Iowa is home to many bald eagles, and during the winter months, they seem to be everywhere. Living in Iowa, I continue to see them daily when I am out and about in the thick of winter. Anytime you can find a stream or a lake, look up in the trees. It’s very common to see bald eagles hovering over the landscape below. Eagles are fascinating to watch. They soar high, swoop in fast to grab lunch out of the water, and they are beautiful to watch.
It’s hard to imagine that only a few years ago, the bald eagle was an endangered species. Today, you can enjoy them in many parts of our country, including Iowa. States bordering Iowa, including Illinois, Nebraska, South Dakota, and Minnesota also offer incredible opportunities to view eagles. The Midwest is filled with birding experiences that include eagles that are not hard to find. Hop in your car and make the drive. If you enjoy birding, Iowa will not disappoint.
Eagles To Spot In Iowa
Bald and golden eagles are the two most popular species that live in Iowa. The bald eagle, America’s pride and joy, is the most common eagle. It is easily identified by its white head and tail, large yellow bill, and 70- to 90-inch wingspan. The nesting season begins in late February and March. If you see an eagle’s nest, let it be.
Golden eagles are common in Bluff Country in northeast Iowa. They frequent the Lansing area, as well as areas south along the river. Golden eagles are brown with a variable yellow to tawny brown wash over the back of the head and neck. Adult eagles have a faintly banded tail. Their wingspan varies a little from the bald eagle, as they are 80 to 88 inches wide.
Prepare For Eagle Viewing
Any time you are planning a day of eagle viewing in Iowa, you want to be sure you are dressed for the elements. Winter in Iowa is chilly. Dress in layers that include warm gloves and a winter coat. A hat and boots are also necessary in the thick of winter. Invest in a good pair of binoculars, which will make your eagle viewing much more enjoyable. Pack a picnic lunch to enjoy in your car or visit one of the local diners that are located in one of the towns you are visiting.
1. Lansing, Iowa
Lansing, Iowa, is in the northeast corner of Iowa, near Bluff Country. Make the drive up Mt. Hosmer and enjoy the view of the Mississippi River. It is quite common to see an eagle soar across the river below. Oftentimes, the eagles hover near the lookout area. Take in the view of the river and enjoy the sights. There is no fee to visit Mt. Hosmer, and the road is open (provided the snowplows have cleared it).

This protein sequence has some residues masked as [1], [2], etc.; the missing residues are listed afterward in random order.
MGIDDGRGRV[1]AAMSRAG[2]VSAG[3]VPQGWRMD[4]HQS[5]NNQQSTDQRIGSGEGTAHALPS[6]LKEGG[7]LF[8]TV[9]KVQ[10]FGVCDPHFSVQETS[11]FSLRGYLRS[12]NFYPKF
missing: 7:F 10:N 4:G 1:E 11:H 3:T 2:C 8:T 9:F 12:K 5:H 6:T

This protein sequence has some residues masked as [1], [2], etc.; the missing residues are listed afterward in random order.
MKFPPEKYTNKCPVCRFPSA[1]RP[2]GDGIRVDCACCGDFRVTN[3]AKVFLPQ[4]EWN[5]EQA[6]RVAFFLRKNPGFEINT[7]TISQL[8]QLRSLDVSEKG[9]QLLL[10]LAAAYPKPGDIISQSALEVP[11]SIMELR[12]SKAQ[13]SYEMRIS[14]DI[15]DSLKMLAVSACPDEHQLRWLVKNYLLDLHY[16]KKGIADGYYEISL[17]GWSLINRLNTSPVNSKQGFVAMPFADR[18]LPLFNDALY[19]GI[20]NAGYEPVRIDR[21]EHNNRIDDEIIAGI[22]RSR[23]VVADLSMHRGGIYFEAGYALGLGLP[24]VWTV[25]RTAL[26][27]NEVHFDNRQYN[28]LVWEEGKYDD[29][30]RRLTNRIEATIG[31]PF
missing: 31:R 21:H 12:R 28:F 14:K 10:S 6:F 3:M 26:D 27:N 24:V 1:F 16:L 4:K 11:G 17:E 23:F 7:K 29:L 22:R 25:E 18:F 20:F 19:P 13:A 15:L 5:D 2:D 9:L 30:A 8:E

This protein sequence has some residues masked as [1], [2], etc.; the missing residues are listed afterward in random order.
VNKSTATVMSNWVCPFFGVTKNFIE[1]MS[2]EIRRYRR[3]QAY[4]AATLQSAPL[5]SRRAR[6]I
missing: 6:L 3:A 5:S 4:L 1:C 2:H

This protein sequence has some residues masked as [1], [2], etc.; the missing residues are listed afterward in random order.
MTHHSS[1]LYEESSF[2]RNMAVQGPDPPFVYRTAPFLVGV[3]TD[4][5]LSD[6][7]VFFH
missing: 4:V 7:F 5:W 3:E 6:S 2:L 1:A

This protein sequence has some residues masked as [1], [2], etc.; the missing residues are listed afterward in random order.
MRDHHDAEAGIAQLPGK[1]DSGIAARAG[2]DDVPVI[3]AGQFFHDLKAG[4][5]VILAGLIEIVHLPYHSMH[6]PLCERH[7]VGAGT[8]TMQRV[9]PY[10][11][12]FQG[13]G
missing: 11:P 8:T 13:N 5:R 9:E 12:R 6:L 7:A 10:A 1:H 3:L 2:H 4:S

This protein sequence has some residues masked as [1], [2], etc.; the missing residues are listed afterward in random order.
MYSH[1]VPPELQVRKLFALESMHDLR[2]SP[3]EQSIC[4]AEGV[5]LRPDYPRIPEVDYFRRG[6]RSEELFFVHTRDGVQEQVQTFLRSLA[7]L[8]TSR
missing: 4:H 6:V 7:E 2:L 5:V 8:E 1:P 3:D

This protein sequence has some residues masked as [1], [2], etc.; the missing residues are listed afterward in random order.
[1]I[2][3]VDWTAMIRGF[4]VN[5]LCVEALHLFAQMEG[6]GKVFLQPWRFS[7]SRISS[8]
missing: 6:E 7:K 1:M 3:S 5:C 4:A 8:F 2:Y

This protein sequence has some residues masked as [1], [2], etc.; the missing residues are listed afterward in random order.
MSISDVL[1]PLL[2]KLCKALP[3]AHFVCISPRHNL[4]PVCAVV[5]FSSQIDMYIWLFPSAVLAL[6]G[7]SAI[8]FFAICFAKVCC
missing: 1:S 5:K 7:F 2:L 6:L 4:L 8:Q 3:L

2. Effigy Mounds National Monument
Effigy Mounds National Monument is also in Allamakee County, along with Lansing. This national monument is the state of Iowa’s pride and joy. You can spend hours here hiking the trails that lead to more than 200 Indian mounds that date back hundreds of years.
This National Monument is located 3 miles north of Marquette, Iowa, on Highway 36 parallel to the Mississippi River, making it a great park for eagle watching in Iowa.
3. Pikes Peak State Park
Pikes Peak State Park is a favorite of many eagle enthusiasts all 12 months out of the year. You can walk out to the lookout that overlooks the Mississippi River. I have stood on this lookout for several different months throughout the course of the year. Each time I visit, I see an eagle. Sometimes they are close, and other times they are soaring high above the Mississippi River. The bald eagles stand out, as their white heads are noticeable from any distance. The winter months are prime viewing season because of the eagles’ migratory patterns.
4. Dubuque, Iowa
Dubuque is where Iowa started. It is situated along the Mississippi River in the heart of the eastern part of the state. According to the Iowa Department of Natural Resources, the area of Iowa’s Lock and Dam No. 11 is home to around 3,000 bald eagles during the winter months. As you drive this area from December through March, you will see several eagles soaring overhead along the Upper Mississippi River.
5. Clinton, Iowa